Monthly Archives: July 2008

National Museum Tour and Binondo Food Trip

It’s my first time to visit the National Museum, I shamefacedly told John Silva during our guided tour. I was sitting down on the floor at the time, we were almost halfway through the three-hour tour and I wanted to rest my legs. He was standing in front of me, and upon hearing my remark he looked down at me and said sternly, “And you call yourself a Filipino?”

Now that was a bit harsh, really; surely that’s not the only measure of being an upstanding or good or whatever you call it Filipino. But still, he has a point. If you’re a Filipino, you have to have a deep awareness of and affinity with what that means, and what that has meant throughout the years. A trip to the National Museum makes us acutely aware of our country’s identity and its rich past, as expressed in art and cultural artifacts. Alas, the photos here are of course poor, poor approximations of the originals. You have to go there and see everything for yourself.

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jOePM? ano daw?

jOePM – terminology basically referring to OPM (Original Pinoy Music) as performed by an American, or with an American twist. Recently coined and being practiced with much gusto by “ako si chris” from Hoboken, New Jersey.

Eraserheads – Huwag Kang Matakot

For what purpose, you say? To be amused by the inevitably hilarious accent? Yes, undoubtedly (sorry, Chris!), but beyond that, it’s to transcend boundaries, to promote excellent Pinoy music abroad, and for that matter, here at home. Some Pinoys who commented on the youtube clips admitted to being a bit abashed because an American seemed to know more about OPM than they do. That applies to me as well, actually.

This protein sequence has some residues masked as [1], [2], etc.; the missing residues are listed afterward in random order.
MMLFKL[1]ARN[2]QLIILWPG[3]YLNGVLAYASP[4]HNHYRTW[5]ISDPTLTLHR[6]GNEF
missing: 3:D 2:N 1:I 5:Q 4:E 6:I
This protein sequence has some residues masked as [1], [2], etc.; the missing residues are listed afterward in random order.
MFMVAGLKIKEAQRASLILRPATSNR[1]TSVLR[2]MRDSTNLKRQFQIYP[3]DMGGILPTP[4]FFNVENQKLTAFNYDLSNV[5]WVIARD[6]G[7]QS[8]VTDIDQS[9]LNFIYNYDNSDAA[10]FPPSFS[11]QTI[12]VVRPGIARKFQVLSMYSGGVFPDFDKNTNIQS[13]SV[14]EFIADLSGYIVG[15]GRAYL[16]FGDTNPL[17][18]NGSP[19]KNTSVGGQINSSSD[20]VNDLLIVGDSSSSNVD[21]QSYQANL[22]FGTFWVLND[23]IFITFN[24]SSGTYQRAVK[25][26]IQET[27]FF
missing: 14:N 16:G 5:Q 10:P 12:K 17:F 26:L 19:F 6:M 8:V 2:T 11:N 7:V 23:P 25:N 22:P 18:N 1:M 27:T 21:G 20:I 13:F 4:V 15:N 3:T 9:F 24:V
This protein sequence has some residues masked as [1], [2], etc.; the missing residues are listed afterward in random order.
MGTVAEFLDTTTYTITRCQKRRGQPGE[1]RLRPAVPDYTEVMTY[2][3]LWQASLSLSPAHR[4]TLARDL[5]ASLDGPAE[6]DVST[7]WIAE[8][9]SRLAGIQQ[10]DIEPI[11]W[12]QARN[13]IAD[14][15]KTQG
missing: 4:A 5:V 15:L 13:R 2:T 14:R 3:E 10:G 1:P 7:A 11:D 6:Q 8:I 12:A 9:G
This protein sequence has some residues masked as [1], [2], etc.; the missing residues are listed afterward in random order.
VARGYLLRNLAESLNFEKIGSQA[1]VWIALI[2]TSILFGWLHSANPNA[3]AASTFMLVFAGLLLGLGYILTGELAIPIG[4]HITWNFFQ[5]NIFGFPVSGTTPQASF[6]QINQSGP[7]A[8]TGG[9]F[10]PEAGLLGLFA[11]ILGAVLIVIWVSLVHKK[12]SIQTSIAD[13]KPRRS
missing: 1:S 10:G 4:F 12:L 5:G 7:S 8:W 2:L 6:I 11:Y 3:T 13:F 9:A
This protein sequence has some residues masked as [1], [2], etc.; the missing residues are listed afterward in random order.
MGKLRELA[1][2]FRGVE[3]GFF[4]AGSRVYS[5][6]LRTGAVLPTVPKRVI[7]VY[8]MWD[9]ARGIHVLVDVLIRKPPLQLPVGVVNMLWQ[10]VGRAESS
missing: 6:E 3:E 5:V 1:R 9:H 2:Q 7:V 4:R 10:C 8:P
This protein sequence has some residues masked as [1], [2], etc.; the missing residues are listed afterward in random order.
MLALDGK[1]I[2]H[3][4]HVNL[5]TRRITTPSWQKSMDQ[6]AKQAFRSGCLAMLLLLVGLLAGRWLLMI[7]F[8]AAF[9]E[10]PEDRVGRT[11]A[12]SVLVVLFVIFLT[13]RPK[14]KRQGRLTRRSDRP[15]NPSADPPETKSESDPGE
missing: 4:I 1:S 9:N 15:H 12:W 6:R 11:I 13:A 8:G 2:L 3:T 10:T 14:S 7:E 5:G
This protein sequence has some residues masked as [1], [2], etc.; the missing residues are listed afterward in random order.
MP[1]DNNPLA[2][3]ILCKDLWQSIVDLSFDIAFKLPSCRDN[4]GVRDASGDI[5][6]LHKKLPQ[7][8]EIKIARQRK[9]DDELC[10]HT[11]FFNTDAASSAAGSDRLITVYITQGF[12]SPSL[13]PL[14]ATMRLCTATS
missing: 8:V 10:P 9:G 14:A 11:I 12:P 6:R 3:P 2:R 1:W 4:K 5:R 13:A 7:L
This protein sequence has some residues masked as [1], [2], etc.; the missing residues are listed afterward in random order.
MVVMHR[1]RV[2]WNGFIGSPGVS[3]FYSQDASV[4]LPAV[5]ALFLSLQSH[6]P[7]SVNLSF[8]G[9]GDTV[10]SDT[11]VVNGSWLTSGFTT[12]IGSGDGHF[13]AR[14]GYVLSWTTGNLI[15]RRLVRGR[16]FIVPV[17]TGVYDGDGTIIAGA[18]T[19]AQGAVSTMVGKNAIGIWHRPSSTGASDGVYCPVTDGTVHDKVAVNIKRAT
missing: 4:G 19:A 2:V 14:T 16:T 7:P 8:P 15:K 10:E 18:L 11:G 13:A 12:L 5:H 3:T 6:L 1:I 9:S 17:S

At its most basic level, it’s simply to enjoy good music.

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Kagsabua, 3

Even as I was gushing about the magnificent beauty of the Philippine Eagle in my previous entry, yet another eagle was shot dead in the forests of the Mt. Kitanglad Range Natural Park in Bukidnon province.

Kagsabua, a three-year old male, has not had an easy life. He was shot and captured n 2006, then rescued and brought over to the Philippine Eagle Foundation (PEF) to be taken care of. He was released back to the wild just last March. Fitted with a satellite transmitter and a VHF radio, he has since then been transmitting information on Philippine Eagle habits back to the PEF, specifically on the animal’s movements.

Almost five months after the eagle’s release, the movements stopped. The transmitter and radio were found, as well as Kagsabua’s leg band and feet.

A 22-year-old tribal farmer, yielding to community pressure and undoubtedly fearing the wrath of the tribal elders, surrendered to authorities.  He said he didn’t know that it was a Philippine Eagle, a ludicrous claim that’s nevertheless quite difficult to verify. Ludicrous, because it’s not like there are a lot of look-alikes out there. A biologist friend who witnessed Kagsabua’s release last March also told me that the event was practically a community fiesta and it was a really big deal. The community as a whole fully embraced the Philippine Eagle and understood the need for its protection, and it took just one person to undo all their efforts.